The armed forces of our allies in Great Britain don’t think too much of the combat uniforms they have to wear in Afghanistan. Which is a pity, considering the British government has spent almost $62 million on them.
The Daily Telegraph reports that soldiers have called the new Multi Terrain Pattern uniform every unfashionable name in the book — they say it doesn’t fit right, is poorly designed and (horror of horrors) is made of cheap, low-quality fabric.
But that might be because the Ministry of Defense rushed into things when creating the new garments — they were introduced just last year to troops in Afghanistan’s Helmand province, and as we understand it the Ministry sort of shoved their soldiers into the uniform in a rush.
Like any fashion decision, military uniforms probably shouldn’t be rushed — especially when you have to outfit as many as 100,000 members of an active operation. And while the soldiers have different ways of saying they don’t like the uniform, the general consensus is that it’s bad for business.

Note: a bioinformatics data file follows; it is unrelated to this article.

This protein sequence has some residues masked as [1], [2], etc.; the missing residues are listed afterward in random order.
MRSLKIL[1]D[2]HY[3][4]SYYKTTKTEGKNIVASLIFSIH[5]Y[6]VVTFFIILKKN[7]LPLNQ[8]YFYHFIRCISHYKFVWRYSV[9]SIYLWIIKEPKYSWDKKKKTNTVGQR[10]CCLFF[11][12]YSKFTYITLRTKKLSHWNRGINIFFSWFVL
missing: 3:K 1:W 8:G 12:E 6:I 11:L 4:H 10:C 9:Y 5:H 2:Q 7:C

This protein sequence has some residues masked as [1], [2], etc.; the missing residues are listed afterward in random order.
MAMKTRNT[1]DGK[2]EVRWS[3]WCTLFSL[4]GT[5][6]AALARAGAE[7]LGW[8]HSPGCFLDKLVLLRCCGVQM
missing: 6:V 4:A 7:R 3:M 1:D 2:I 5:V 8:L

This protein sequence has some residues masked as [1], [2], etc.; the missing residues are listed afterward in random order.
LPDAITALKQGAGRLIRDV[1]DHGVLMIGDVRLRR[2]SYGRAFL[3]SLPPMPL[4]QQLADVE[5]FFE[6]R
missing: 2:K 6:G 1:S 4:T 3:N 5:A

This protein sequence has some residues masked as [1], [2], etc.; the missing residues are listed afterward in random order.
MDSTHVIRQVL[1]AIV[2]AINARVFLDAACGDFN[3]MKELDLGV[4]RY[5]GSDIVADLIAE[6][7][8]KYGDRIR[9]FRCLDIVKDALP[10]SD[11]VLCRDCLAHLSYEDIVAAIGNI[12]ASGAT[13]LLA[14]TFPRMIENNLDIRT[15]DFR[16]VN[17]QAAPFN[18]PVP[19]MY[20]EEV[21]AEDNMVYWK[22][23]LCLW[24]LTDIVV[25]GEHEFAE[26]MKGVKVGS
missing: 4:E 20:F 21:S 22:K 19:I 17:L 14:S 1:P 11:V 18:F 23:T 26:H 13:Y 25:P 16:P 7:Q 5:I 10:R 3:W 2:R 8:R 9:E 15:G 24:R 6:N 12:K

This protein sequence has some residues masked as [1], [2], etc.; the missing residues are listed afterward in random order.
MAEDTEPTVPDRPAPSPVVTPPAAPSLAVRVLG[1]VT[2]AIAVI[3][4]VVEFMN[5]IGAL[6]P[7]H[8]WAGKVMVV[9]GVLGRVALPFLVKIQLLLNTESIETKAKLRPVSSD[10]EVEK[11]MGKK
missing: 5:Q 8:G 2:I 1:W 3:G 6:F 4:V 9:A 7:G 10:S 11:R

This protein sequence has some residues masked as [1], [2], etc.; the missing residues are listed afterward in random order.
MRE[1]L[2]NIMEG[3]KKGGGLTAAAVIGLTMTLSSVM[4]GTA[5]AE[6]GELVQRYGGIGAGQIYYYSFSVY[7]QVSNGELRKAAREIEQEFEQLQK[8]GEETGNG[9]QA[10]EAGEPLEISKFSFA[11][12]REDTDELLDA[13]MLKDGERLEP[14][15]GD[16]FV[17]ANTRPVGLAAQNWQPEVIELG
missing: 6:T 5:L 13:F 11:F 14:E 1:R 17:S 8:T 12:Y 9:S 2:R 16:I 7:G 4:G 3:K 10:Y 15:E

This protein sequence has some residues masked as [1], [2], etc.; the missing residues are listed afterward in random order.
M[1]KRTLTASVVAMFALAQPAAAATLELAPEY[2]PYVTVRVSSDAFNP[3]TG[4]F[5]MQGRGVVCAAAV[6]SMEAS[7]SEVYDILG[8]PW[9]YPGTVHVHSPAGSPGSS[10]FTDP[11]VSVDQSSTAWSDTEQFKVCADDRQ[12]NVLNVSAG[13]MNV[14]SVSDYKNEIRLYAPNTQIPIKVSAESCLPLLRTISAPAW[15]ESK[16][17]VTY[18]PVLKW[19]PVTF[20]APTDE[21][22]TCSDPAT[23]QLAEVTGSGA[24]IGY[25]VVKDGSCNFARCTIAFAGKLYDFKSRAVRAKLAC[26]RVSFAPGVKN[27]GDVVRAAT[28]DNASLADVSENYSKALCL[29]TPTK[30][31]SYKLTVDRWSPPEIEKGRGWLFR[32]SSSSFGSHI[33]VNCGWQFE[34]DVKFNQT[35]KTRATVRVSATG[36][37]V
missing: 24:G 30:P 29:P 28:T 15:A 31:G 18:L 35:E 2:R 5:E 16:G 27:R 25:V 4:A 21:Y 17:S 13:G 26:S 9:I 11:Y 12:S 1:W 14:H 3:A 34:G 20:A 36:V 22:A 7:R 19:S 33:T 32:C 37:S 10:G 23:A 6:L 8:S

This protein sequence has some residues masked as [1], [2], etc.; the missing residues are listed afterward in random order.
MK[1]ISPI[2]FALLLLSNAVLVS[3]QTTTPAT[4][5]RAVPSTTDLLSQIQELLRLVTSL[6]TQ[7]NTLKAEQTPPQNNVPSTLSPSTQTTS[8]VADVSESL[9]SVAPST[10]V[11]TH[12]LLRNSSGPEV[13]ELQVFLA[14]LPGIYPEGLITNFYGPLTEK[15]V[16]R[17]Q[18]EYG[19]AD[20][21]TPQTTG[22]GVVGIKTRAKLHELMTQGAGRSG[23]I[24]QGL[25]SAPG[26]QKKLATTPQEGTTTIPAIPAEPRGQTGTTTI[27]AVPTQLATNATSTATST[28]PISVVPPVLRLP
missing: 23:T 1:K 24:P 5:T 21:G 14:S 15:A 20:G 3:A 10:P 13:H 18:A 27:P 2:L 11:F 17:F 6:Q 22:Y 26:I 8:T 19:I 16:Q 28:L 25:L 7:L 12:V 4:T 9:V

“I could not help but think it looked like something from Toys R Us,” wrote Chrissy Rodgers of 38 Brigade in Northern Ireland.
“There is no avoiding the fact that it does not look smart (my wife has confirmed this),” an unnamed soldier said. He added: “We have missed the opportunity to properly modernise and rebrand the Service.”
We guess we never thought of fashion being an important thing to the military, but it goes without saying that when you look good, you feel good — and when you feel good, you’re generally in a better frame of mind. Does looking bad mean the British Army won’t function as well? Maybe not. The Ministry of Defense said in a statement that it designed the uniforms to work better, not look better.
“The new combat uniform was specially designed to better accommodate the latest body armour and be easier to wear on the frontline. It is issued to service personnel in addition to barrack dress, which provides a smarter alternative for when troops are not on operations.”
Maybe looking a little more polished day-to-day will carry over onto the field.